And because Amazon's new invention would make specific gift recommendations for anyone who asked, it raises the question of how easily crooks could go on private-data fishing expeditions, trying one gift after another to uncover personal details about their targets.Read more...


eBay Mobile: Moving Beyond Barcode, Into VIN, OCR and Gift Cards

July 8th, 2010
When eBay purchased mobile barcode scanning application RedLaser last month, it was the start of a mobile strategy that has the auction giant moving well beyond traditional barcodes. Plans include support for 2D and 3D barcodes, QR codes, Code 128, gift card codes and, interestingly enough, car VINs (Vehicle Identification Numbers).

"Our plan is to integrate the barcode scanning capability into all of our applications and to evolve (to support) every kind of code, all of the various forms and shapes of barcodes," said eBay Mobile VP Steve Yankovich.Read more...


Visa To Franchisors: “We’re Here To Talk, Not To Listen”

June 17th, 2010
When it comes to PCI compliance for franchisors, Visa is completely out of touch with reality. That's from the pen of Franchisee Columnist Todd Michaud, who spent 9 hours with Visa execs at a franchisee symposium on Wednesday (June 16).

The morning was spent providing horror stories about how the sophisticated Russian organized crime syndicates responsible for the lion-share of breaches operate. The afternoon, meanwhile, was spent talking--indirectly--about what role tokenization and encryption may or may not play in the future of card data protection. Retailers representing more than 50,000 domestic locations were all in the same room, and not once were they asked their thoughts and opinions on the matter. "What a wasted opportunity," Michaid wrote.Read more...


Microsoft’s Mobile Catch-22 Is Getting Consumers To Not Give Up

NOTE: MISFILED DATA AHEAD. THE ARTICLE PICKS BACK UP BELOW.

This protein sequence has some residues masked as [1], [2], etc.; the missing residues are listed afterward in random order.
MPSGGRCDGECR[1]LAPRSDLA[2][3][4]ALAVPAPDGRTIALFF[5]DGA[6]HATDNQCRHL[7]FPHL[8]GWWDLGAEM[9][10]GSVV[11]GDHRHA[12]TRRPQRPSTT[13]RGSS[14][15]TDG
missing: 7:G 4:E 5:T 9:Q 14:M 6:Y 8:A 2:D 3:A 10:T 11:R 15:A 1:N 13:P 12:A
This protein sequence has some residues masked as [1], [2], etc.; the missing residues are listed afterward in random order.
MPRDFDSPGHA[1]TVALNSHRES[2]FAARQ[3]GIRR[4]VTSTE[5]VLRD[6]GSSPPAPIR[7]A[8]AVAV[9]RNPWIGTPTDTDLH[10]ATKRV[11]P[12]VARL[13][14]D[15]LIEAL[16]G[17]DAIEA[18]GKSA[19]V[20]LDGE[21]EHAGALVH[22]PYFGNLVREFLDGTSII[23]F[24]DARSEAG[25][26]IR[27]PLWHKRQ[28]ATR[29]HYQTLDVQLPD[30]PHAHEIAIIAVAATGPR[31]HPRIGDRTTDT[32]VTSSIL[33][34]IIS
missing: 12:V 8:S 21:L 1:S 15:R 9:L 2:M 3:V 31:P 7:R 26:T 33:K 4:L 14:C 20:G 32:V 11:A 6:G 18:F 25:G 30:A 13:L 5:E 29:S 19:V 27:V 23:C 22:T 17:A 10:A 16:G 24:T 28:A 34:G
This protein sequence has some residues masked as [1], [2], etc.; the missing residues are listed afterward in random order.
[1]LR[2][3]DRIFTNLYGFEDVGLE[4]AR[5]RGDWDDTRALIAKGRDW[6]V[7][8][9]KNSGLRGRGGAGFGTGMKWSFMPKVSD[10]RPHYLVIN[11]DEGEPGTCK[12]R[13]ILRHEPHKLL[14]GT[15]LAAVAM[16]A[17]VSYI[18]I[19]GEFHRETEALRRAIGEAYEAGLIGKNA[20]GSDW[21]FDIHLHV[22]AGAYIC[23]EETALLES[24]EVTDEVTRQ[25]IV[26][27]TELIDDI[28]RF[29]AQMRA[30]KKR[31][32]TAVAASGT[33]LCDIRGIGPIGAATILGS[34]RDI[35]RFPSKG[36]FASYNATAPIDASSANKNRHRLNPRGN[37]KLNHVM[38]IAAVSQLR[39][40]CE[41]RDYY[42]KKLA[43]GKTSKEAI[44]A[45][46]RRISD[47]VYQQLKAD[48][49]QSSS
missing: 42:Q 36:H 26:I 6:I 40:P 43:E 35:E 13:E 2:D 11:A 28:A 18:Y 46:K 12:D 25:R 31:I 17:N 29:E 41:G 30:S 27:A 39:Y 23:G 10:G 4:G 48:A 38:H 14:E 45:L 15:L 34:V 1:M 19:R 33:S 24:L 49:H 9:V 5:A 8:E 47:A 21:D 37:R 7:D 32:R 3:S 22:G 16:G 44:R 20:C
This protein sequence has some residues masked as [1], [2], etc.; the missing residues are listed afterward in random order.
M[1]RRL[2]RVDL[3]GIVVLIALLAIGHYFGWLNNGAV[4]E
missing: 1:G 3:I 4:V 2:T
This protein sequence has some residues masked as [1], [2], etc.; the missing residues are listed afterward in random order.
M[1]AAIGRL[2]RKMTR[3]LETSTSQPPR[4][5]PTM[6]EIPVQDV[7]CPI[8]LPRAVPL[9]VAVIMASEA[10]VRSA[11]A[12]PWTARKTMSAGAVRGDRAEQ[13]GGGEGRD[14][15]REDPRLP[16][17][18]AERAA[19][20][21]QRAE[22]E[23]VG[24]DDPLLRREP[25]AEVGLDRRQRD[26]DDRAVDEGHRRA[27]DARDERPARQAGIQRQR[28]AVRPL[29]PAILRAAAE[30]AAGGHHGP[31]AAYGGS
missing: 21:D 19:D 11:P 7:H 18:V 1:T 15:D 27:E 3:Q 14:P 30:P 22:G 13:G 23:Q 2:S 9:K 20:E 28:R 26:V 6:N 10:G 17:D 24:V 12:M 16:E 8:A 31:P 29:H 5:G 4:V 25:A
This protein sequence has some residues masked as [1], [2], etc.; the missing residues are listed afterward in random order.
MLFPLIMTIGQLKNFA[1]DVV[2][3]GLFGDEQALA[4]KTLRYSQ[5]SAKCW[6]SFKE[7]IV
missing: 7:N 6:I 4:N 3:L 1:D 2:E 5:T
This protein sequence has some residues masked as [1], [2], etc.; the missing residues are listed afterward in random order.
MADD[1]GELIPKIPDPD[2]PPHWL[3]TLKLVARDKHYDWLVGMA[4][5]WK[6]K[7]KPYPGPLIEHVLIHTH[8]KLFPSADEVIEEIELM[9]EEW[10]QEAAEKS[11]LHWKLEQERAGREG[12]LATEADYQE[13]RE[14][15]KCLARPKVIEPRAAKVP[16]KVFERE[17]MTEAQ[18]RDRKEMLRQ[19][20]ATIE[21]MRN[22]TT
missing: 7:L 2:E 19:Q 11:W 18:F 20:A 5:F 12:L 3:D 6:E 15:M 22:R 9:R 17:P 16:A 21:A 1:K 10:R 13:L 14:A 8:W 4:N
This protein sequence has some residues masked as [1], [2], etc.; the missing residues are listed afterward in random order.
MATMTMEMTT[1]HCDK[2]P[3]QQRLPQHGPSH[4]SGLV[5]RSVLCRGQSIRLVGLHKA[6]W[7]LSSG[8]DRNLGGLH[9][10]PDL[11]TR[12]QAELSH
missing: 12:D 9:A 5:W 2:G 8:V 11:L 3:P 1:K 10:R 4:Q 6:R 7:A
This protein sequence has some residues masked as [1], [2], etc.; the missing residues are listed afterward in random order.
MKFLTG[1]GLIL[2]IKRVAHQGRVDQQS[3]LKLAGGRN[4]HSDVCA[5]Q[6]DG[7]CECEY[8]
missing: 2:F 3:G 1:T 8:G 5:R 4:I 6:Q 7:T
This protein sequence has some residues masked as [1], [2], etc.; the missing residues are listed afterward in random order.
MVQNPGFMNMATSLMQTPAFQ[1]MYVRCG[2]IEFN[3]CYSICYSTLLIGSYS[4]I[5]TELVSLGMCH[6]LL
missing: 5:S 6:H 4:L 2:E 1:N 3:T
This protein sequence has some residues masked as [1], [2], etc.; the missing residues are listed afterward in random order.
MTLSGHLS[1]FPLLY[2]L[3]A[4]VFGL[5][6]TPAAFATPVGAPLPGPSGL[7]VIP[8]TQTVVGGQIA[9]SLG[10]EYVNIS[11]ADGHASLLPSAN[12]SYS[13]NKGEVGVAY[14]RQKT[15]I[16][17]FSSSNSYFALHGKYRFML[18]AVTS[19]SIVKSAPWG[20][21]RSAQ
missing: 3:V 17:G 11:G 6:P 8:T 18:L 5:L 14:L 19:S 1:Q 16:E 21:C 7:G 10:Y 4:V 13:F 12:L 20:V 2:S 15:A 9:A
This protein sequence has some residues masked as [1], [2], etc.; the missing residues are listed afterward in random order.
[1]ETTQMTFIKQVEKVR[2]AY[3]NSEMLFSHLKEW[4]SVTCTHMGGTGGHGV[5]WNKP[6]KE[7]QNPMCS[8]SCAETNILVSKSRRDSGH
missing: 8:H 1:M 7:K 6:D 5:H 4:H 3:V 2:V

June 17th, 2010
In the evolving world of mobile and barcodes, one of the most daunting challenges is training consumers to use the technology properly. Of course, you can't really train consumers on Near-Field Communication (NFC), 2D barcodes and Microsoft's Tag Reader. What retailers need is an interface that is so intuitive consumers simply guess how to use these tools correctly.

But therein lies a delicious Catch-22: Once consumers use a technology four or five times, they typically master it and can then proceed effortlessly. The first one or two times, of course, will likely be rough.Read more...


Now On StorefrontBacktalk: One-click Print Formatting, Automatic URLs

June 15th, 2010

Starting this week, each StorefrontBacktalk article has two new features. First, in response to many reader requests, we have now added a print function for each article. Just click on the Print icon (right across from the article’s date) to generate a web page formatted for printing, without page breaks, sidebars or reader comments.

Second, we now automatically add a URL to any content that you copy and paste from an article. Yes, it’s a feature: Instead of copying an entire article to send to someone, now you can copy just the most relevant part and paste it into a message; the URL for the full article is included at no extra charge. Tipping, of course, is always encouraged.…


The M-Commerce Paradox: If You Succeed, You’ll Fail

June 10th, 2010
After we ran a story in the last issue about some Mobile-Commerce experiments at Macy's and Best Buy, one retail exec at a very large chain who has worked extensively with mobile expressed skepticism that some of these projects would ever work at full scale.

"I wonder when people will realize that mobile devices communicate via, ummm, radio?" asked the IT exec. "And that microwave radio signals (which GPS, mobile phones and microwave ovens all use) don‘t transit solid surfaces, especially conductive ones like metal mall roofs, all that well? And that carriers make no promises relative to in-building coverage (and virtually no promises relative to out-of-building coverage)? And the U.S. government makes no promises at all relative to GPS signal penetration or even availability?"Read more...


Why Open Source Drives PCI Nuts

June 10th, 2010